"An artsy town? Really? Whitewashed ol’ San Luis Obispo?!” Yup. If you know where to look. No, not over there. That’s Bubblegum Alley.
Consider the following example: Cuesta College’s Harold J. Miossi Art Gallery. The gallery is nestled snugly in a coat of murals between the music building and the Cultural and Performing Arts Center. The gallery’s exhibits rotate from professional artist exhibits to the work of students (still perfectly impressive) and back again, thanks to a donation from the Harold Miossi charitable trust specifically aimed at increasing the Cuesta gallery’s role in the wider community.
Throughout the month of October, contemporary Mexican artist Jorge Arreola Barraza will display Espacio de Paz, a collection of his urban photography. Barraza, a photographer and performance artist, shows through this photography the collateral damage of the cartel violence devouring Mexico for the past decade. His goal is to create “spaces of peace” and “spaces of love” to help community members feel safe. He’ll be staging various performances the week before the exhibit. However, regretfully, the information for these wasn’t available before press time. The month-long exhibit starts with Espacio de Paz’s opening reception, Oct. 2 between 4 and 7 p.m. And don’t worry, the exhibit is open to the public and perfectly free to attend. If you aren’t already a Cuesta-goer, though, it might be helpful to know that you’ll want to park in lot 2, which has a parking fee of $2, excepting during opening receptions, when it’s free!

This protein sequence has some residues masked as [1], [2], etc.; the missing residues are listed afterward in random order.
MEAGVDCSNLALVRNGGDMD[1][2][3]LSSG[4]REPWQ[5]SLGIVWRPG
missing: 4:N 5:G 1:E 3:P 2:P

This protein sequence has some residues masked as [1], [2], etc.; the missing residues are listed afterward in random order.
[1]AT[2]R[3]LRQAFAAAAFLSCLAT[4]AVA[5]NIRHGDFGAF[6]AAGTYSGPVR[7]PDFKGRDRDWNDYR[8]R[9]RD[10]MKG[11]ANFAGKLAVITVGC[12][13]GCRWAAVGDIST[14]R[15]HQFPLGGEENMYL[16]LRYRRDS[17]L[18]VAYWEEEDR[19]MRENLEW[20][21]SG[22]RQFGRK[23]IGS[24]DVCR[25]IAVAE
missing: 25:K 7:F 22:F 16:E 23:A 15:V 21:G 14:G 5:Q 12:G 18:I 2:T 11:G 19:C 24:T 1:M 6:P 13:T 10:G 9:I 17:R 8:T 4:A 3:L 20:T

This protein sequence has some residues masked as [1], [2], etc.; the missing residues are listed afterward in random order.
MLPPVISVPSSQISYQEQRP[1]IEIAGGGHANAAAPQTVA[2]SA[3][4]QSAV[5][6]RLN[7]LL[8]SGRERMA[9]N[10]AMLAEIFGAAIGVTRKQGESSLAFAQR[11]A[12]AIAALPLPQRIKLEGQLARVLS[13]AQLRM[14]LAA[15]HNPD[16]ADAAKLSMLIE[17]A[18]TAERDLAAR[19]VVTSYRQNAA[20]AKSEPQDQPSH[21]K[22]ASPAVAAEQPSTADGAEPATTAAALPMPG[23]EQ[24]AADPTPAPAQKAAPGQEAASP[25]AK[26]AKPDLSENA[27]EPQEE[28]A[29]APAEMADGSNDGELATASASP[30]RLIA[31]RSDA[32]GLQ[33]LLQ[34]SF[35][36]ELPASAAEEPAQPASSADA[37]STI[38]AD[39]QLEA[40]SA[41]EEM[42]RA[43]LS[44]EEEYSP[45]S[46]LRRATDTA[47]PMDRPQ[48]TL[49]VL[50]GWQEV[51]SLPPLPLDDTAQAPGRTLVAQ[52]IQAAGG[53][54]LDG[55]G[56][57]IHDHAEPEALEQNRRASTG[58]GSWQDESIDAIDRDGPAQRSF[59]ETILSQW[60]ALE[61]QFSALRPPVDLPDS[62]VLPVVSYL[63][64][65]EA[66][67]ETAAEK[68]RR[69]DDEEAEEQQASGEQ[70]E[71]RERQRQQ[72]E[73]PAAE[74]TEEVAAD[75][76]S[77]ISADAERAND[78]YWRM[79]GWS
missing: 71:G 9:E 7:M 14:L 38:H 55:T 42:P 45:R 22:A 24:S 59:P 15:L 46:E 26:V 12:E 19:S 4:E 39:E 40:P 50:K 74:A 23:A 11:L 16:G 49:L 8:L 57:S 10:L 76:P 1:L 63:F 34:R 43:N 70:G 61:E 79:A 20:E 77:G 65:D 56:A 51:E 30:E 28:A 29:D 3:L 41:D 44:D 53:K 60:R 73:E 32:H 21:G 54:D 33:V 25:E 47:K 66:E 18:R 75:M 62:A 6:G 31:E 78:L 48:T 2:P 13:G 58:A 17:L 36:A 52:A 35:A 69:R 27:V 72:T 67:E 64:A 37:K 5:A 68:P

The final week of September is here, and, with it, the sudden realization that time moves faster than you might have expected it to in college. Sure, there are the bits you have to slog through during the day (and of course the sheer joy of the material you really do connect with), but those days tally up at an impressive rate. Better make sure to not fall off the train now; it’s not going to wait. Find your study group. Find your tutor. Perhaps most importantly of all, find a place where the voices in your head are too distracted by the pleasant atmosphere to actually interfere with your personal concentration. And get cracking, students! You can do it!
Contributor Chris White-Sanborn can smell October’s succulent approach luring eternity into its jeweled grasp. Just in case, send her your smelling salts (and your collegiate news) via firstname.lastname@example.org.